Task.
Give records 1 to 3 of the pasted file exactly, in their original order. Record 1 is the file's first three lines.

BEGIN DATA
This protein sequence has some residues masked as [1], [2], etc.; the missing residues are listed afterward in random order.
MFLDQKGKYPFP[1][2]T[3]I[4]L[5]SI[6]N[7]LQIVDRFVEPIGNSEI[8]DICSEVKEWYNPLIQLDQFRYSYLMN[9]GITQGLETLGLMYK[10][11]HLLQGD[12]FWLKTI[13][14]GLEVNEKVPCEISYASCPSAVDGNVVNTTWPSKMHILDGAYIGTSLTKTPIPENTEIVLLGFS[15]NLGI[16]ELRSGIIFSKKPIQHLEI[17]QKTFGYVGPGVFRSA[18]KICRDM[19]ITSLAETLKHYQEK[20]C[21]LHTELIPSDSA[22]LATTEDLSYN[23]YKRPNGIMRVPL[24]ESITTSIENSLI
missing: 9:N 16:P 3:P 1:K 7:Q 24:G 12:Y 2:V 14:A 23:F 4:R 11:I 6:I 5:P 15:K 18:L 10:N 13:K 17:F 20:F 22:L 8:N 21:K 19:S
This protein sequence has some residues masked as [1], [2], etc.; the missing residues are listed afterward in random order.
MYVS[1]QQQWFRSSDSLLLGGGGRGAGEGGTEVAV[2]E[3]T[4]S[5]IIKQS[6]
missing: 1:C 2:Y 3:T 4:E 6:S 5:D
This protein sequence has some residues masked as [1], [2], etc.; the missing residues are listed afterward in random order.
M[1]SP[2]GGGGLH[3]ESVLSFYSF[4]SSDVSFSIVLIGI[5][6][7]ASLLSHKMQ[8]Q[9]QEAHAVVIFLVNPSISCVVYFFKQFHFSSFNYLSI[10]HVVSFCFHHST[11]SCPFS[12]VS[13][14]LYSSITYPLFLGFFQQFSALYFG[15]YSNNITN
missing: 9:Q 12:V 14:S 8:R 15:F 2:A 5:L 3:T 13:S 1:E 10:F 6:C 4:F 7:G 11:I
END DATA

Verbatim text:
This protein sequence has some residues masked as [1], [2], etc.; the missing residues are listed afterward in random order.
MFLDQKGKYPFP[1][2]T[3]I[4]L[5]SI[6]N[7]LQIVDRFVEPIGNSEI[8]DICSEVKEWYNPLIQLDQFRYSYLMN[9]GITQGLETLGLMYK[10][11]HLLQGD[12]FWLKTI[13][14]GLEVNEKVPCEISYASCPSAVDGNVVNTTWPSKMHILDGAYIGTSLTKTPIPENTEIVLLGFS[15]NLGI[16]ELRSGIIFSKKPIQHLEI[17]QKTFGYVGPGVFRSA[18]KICRDM[19]ITSLAETLKHYQEK[20]C[21]LHTELIPSDSA[22]LATTEDLSYN[23]YKRPNGIMRVPL[24]ESITTSIENSLI
missing: 9:N 16:P 3:P 1:K 7:Q 24:G 12:Y 2:V 14:A 23:F 4:R 11:I 6:I 5:P 15:K 18:L 10:N 13:K 17:F 20:F 22:L 8:N 21:K 19:S
This protein sequence has some residues masked as [1], [2], etc.; the missing residues are listed afterward in random order.
MYVS[1]QQQWFRSSDSLLLGGGGRGAGEGGTEVAV[2]E[3]T[4]S[5]IIKQS[6]
missing: 1:C 2:Y 3:T 4:E 6:S 5:D
This protein sequence has some residues masked as [1], [2], etc.; the missing residues are listed afterward in random order.
M[1]SP[2]GGGGLH[3]ESVLSFYSF[4]SSDVSFSIVLIGI[5][6][7]ASLLSHKMQ[8]Q[9]QEAHAVVIFLVNPSISCVVYFFKQFHFSSFNYLSI[10]HVVSFCFHHST[11]SCPFS[12]VS[13][14]LYSSITYPLFLGFFQQFSALYFG[15]YSNNITN
missing: 9:Q 12:V 14:S 8:R 15:F 2:A 5:L 3:T 13:S 1:E 10:F 6:C 4:F 7:G 11:I